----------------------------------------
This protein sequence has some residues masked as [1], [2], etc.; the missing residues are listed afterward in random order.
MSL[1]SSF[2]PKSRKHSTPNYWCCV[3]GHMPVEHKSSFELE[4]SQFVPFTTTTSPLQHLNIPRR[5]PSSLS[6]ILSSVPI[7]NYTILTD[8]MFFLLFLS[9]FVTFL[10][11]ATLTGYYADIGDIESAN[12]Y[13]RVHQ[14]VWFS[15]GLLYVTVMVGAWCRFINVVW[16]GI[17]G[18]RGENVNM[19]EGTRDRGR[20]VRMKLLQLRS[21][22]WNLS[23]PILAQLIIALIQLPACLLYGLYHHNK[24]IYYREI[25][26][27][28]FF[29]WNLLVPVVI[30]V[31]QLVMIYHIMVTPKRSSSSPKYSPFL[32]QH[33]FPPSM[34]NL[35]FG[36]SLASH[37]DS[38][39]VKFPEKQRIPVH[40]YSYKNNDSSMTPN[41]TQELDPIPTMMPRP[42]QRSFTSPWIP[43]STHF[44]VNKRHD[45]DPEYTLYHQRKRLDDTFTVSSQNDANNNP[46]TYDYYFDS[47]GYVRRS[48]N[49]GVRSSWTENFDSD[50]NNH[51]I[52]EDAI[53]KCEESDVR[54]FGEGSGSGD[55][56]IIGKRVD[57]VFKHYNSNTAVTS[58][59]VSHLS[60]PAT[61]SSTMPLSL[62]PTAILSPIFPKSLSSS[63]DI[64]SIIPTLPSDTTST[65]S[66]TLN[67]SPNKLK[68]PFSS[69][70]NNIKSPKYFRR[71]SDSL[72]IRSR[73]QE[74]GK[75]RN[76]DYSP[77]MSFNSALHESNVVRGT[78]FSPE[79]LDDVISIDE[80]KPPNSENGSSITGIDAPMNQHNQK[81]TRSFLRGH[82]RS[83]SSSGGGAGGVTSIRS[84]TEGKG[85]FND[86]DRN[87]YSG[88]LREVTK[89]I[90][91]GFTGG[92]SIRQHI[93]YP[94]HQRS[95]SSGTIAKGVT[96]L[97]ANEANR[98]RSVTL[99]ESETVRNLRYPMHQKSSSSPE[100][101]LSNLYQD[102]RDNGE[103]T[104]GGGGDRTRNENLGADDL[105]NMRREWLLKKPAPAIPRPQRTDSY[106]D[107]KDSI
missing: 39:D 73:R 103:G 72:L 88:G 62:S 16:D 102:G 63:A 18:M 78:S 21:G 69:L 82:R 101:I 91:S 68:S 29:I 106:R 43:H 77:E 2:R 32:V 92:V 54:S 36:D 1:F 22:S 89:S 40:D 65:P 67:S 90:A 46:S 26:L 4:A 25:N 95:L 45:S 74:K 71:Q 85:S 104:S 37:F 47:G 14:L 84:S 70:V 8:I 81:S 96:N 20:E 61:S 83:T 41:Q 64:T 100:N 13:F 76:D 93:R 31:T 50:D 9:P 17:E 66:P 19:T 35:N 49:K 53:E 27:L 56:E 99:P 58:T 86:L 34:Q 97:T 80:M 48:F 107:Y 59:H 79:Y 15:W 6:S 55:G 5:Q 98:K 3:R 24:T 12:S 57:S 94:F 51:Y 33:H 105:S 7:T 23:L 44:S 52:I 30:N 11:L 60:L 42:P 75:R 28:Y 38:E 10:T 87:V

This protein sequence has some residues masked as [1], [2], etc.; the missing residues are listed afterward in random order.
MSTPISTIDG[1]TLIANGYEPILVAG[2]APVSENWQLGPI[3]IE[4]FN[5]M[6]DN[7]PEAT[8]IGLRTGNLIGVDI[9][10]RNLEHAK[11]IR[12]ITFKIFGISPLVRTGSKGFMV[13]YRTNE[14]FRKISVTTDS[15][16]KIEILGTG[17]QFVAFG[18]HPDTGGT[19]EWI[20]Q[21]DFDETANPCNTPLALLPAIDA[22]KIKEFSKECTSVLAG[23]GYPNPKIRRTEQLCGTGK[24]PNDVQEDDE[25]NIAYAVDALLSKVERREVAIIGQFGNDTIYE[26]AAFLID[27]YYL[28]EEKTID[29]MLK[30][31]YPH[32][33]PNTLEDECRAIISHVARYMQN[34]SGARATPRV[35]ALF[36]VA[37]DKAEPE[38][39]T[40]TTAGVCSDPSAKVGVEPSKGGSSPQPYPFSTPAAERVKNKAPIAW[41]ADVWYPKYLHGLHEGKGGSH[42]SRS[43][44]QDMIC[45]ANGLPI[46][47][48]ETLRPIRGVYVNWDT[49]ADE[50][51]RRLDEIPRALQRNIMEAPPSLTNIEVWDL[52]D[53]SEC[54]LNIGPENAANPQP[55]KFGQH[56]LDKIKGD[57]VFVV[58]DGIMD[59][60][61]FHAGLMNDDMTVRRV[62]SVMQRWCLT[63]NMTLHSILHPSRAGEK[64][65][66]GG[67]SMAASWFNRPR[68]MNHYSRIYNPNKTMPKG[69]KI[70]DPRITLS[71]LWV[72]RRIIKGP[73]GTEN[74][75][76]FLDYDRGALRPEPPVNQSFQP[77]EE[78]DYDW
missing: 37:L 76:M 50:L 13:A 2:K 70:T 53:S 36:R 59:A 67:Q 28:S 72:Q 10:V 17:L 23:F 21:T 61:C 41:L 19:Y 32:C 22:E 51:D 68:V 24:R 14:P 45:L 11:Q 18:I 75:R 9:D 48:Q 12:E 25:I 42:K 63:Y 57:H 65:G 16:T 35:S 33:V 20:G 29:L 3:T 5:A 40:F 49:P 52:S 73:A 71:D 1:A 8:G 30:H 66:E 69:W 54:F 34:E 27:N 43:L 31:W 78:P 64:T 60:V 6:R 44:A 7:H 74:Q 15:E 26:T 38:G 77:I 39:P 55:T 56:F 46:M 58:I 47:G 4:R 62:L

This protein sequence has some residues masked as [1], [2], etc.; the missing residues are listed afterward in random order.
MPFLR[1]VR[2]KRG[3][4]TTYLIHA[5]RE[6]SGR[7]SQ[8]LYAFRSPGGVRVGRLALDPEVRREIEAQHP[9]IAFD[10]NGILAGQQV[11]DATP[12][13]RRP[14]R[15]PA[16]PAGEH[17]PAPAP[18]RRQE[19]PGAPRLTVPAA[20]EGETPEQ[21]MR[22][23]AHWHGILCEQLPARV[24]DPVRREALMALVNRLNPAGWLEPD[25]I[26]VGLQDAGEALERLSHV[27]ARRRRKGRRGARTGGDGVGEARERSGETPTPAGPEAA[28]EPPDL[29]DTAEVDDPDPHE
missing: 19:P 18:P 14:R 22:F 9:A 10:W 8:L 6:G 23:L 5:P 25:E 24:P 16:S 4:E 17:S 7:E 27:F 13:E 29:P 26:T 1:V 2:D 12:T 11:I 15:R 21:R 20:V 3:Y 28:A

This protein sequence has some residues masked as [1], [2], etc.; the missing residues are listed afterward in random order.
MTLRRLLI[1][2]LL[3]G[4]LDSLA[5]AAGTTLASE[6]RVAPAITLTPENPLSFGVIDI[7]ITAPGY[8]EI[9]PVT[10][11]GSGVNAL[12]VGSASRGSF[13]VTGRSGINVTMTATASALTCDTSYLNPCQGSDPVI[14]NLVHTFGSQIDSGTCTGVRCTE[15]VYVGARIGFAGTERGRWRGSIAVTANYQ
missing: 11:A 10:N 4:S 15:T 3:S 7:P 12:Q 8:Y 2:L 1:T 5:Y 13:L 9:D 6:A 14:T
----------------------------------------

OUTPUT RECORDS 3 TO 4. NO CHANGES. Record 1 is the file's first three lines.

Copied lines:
This protein sequence has some residues masked as [1], [2], etc.; the missing residues are listed afterward in random order.
MPFLR[1]VR[2]KRG[3][4]TTYLIHA[5]RE[6]SGR[7]SQ[8]LYAFRSPGGVRVGRLALDPEVRREIEAQHP[9]IAFD[10]NGILAGQQV[11]DATP[12][13]RRP[14]R[15]PA[16]PAGEH[17]PAPAP[18]RRQE[19]PGAPRLTVPAA[20]EGETPEQ[21]MR[22][23]AHWHGILCEQLPARV[24]DPVRREALMALVNRLNPAGWLEPD[25]I[26]VGLQDAGEALERLSHV[27]ARRRRKGRRGARTGGDGVGEARERSGETPTPAGPEAA[28]EPPDL[29]DTAEVDDPDPHE
missing: 19:P 18:P 14:R 22:F 9:A 10:W 8:L 6:G 23:L 5:P 25:E 24:P 16:S 4:E 17:S 7:E 27:F 13:E 29:P 26:T 1:V 2:D 12:T 11:I 15:R 21:R 20:V 3:Y 28:A

This protein sequence has some residues masked as [1], [2], etc.; the missing residues are listed afterward in random order.
MTLRRLLI[1][2]LL[3]G[4]LDSLA[5]AAGTTLASE[6]RVAPAITLTPENPLSFGVIDI[7]ITAPGY[8]EI[9]PVT[10][11]GSGVNAL[12]VGSASRGSF[13]VTGRSGINVTMTATASALTCDTSYLNPCQGSDPVI[14]NLVHTFGSQIDSGTCTGVRCTE[15]VYVGARIGFAGTERGRWRGSIAVTANYQ
missing: 11:A 10:N 4:S 15:T 3:S 7:P 12:Q 8:Y 2:L 1:T 5:Y 13:L 9:D 6:A 14:T